The biggest problem of electric vehicles is their battery. Whereas it seems like the capacity cannot be extended, anymore other more creative ways have to be explored. At Kojects, we introduced the battery-swapping method but there’s another method in development for Korean vehicle: Wireless charging through magnetic fields, which are directly beneath the asphalt surface of the street. This system is called “OLEV” and the world’s first system of that kind started commercial operation on last Thursday in Gumi, a city close to Daegu. This post is going to explain what OLEV means and why Gumi was chosen to be the first city.
OLEV stands for “On-Line Electric Vehicles” and basically these are vehicles that get their energy (or batteries charged) wirelessly. The power is transmitted through magnetic fields embedded in the roads. In Korea KAIST (one of the top universities, based in Daejeon) is the leading research center for this technology. They already operate OLEV-shuttle buses on their campus and a tourist train, which runs at the Seoul Grand Park since 2010. Last week, KAIST started officially the experiment in Gumi.
Development of OLEV begun 2009 at KAIST and in 2010 they already had the first prototypes ready. In October 2012, the technology advanced so far that power transfer efficiency reached 75%. This rate is enough for commercial usage. Speed of vehicles or weather conditions don’t constrain the power transfer at all. The greatest thing is that this technology reduces the size of battery to one third or one fifth of usual batteries for electric vehicles. This saves a lot of space and it makes the vehicle lighter, too. The government is funding the whole project and 60 billion KRW (around 53 million USD) from the government as funding. The vehicles look like the electric bus at Namsan:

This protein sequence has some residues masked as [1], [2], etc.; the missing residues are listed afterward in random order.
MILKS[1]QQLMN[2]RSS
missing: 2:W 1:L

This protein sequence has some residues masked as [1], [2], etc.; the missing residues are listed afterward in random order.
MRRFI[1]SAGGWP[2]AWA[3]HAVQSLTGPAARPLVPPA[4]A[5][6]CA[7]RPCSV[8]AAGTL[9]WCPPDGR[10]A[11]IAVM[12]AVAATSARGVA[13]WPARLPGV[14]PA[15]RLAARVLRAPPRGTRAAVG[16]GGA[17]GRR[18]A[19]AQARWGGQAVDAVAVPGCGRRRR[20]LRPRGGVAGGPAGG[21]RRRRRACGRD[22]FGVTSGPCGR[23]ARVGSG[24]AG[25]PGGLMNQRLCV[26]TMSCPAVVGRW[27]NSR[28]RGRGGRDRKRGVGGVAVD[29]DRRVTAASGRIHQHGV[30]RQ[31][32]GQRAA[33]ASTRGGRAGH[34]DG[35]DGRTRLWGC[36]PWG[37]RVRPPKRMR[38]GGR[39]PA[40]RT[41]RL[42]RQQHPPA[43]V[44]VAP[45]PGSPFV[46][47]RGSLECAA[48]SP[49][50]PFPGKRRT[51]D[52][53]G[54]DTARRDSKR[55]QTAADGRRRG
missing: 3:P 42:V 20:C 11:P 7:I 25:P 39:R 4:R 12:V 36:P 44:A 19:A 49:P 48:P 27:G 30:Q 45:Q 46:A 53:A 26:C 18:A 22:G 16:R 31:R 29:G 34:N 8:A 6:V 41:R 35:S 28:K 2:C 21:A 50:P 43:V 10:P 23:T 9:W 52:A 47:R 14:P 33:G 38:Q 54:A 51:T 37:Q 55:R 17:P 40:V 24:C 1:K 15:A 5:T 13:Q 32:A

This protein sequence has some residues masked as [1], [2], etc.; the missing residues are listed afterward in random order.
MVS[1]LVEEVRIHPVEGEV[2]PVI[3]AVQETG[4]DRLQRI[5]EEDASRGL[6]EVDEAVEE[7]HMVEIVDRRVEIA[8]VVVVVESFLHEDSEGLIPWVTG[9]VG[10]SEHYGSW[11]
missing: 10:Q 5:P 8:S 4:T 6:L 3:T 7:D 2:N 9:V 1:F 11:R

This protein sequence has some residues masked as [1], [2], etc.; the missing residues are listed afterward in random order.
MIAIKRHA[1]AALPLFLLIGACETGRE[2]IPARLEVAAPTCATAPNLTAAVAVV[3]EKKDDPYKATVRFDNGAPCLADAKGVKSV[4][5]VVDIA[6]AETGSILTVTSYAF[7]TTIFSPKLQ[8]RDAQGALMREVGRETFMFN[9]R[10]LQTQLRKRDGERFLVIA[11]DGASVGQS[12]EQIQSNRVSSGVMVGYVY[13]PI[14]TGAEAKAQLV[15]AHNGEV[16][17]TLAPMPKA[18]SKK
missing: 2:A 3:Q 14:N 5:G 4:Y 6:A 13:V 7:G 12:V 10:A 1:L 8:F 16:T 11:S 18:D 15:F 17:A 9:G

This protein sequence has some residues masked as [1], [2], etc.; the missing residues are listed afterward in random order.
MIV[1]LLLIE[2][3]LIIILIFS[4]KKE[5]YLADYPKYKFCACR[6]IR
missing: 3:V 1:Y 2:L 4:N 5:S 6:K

According to KAIST, Gumi was selected because it has a good electrical infrastructure and the city government was very supportive towards the project. Besides that, Gumi tries to establish an image of a science city. Later in the post you’ll see a map of Gumi and half of the city is an industrial complex with a lot of high-tech and IT industries. Gumi is also called “Korea’s Silicon Valley”. If you look at a map of Gumi, you’ll see a lot of trees along the trees. That was part of a measure with the name “Carbon zero city”. Through planting 6.02 million trees Gumi became the first city in Korea of that program. Unfortunately, Gumi was lately in the news for chemical leaks (a large one in 2012 and one more in 2013). In the incident in 2012 an explosion killed several people and the chemical spill affected health of 3,000 people.
Routes in Gumi
2 OLEVs are going to run ten times per day through the city. Here you can see the bus route (purple line), 24 km through the city:
I sincerely hope that the operation of the OLEV is successful. Than soon other cities will follow and Korea has a great technology to export. I believe that the crucial factor for electric vehicles is the power supply and for now, OLEV seems like the best solution.